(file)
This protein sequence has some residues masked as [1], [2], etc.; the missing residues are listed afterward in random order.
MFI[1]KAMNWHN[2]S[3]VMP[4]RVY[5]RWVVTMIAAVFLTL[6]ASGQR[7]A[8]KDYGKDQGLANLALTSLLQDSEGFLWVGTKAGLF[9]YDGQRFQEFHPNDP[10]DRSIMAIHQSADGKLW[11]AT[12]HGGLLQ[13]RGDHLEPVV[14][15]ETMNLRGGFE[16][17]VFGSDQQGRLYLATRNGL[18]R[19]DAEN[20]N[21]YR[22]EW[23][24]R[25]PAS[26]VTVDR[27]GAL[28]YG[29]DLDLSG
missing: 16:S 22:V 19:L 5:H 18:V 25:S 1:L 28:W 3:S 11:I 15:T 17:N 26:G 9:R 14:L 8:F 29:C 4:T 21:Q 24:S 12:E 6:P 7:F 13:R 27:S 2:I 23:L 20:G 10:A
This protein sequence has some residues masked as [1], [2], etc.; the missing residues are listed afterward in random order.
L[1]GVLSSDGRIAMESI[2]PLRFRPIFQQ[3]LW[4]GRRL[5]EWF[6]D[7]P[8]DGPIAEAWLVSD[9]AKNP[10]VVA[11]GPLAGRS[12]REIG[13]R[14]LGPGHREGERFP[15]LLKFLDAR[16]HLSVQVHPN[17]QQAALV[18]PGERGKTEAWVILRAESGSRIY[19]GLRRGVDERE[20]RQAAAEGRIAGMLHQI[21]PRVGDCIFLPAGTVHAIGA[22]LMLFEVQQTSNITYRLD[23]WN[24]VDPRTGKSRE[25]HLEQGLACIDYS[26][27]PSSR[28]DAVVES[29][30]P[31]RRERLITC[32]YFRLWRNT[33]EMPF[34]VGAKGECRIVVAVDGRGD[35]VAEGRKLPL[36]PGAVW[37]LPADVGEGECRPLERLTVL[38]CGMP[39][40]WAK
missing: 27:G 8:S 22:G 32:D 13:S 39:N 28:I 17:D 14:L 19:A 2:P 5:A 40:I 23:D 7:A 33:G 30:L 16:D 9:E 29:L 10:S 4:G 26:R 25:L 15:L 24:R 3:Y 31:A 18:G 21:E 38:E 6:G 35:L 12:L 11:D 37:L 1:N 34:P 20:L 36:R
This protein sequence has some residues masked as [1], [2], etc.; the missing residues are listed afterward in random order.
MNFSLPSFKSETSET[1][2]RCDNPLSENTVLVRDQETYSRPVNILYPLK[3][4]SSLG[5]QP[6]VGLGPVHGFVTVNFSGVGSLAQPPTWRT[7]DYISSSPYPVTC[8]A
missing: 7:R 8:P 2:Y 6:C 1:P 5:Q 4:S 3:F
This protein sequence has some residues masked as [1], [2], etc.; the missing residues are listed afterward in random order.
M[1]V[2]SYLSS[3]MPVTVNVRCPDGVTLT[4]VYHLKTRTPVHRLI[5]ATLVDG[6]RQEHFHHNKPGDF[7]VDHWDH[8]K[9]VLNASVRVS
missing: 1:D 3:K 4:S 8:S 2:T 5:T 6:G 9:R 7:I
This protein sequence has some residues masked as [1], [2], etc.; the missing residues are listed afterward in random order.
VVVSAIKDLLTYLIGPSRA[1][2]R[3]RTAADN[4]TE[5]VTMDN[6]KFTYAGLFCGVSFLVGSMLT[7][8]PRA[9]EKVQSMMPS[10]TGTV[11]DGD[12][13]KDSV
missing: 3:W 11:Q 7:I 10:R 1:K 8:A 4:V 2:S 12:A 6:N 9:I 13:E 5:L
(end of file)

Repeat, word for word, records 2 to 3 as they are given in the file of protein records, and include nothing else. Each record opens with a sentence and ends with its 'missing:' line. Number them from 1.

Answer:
This protein sequence has some residues masked as [1], [2], etc.; the missing residues are listed afterward in random order.
L[1]GVLSSDGRIAMESI[2]PLRFRPIFQQ[3]LW[4]GRRL[5]EWF[6]D[7]P[8]DGPIAEAWLVSD[9]AKNP[10]VVA[11]GPLAGRS[12]REIG[13]R[14]LGPGHREGERFP[15]LLKFLDAR[16]HLSVQVHPN[17]QQAALV[18]PGERGKTEAWVILRAESGSRIY[19]GLRRGVDERE[20]RQAAAEGRIAGMLHQI[21]PRVGDCIFLPAGTVHAIGA[22]LMLFEVQQTSNITYRLD[23]WN[24]VDPRTGKSRE[25]HLEQGLACIDYS[26][27]PSSR[28]DAVVES[29][30]P[31]RRERLITC[32]YFRLWRNT[33]EMPF[34]VGAKGECRIVVAVDGRGD[35]VAEGRKLPL[36]PGAVW[37]LPADVGEGECRPLERLTVL[38]CGMP[39][40]WAK
missing: 27:G 8:S 22:G 32:D 13:S 39:N 28:I 17:D 14:L 19:A 2:P 5:A 40:I 23:D 7:A 33:G 30:L 16:D 9:E 29:L 10:S 4:G 26:R 25:L 15:L 24:R 3:Y 31:A 18:G 21:E 38:E 6:G 35:L 12:L 11:D 37:L 1:N 34:P 20:L 36:R
This protein sequence has some residues masked as [1], [2], etc.; the missing residues are listed afterward in random order.
MNFSLPSFKSETSET[1][2]RCDNPLSENTVLVRDQETYSRPVNILYPLK[3][4]SSLG[5]QP[6]VGLGPVHGFVTVNFSGVGSLAQPPTWRT[7]DYISSSPYPVTC[8]A
missing: 7:R 8:P 2:Y 6:C 1:P 5:Q 4:S 3:F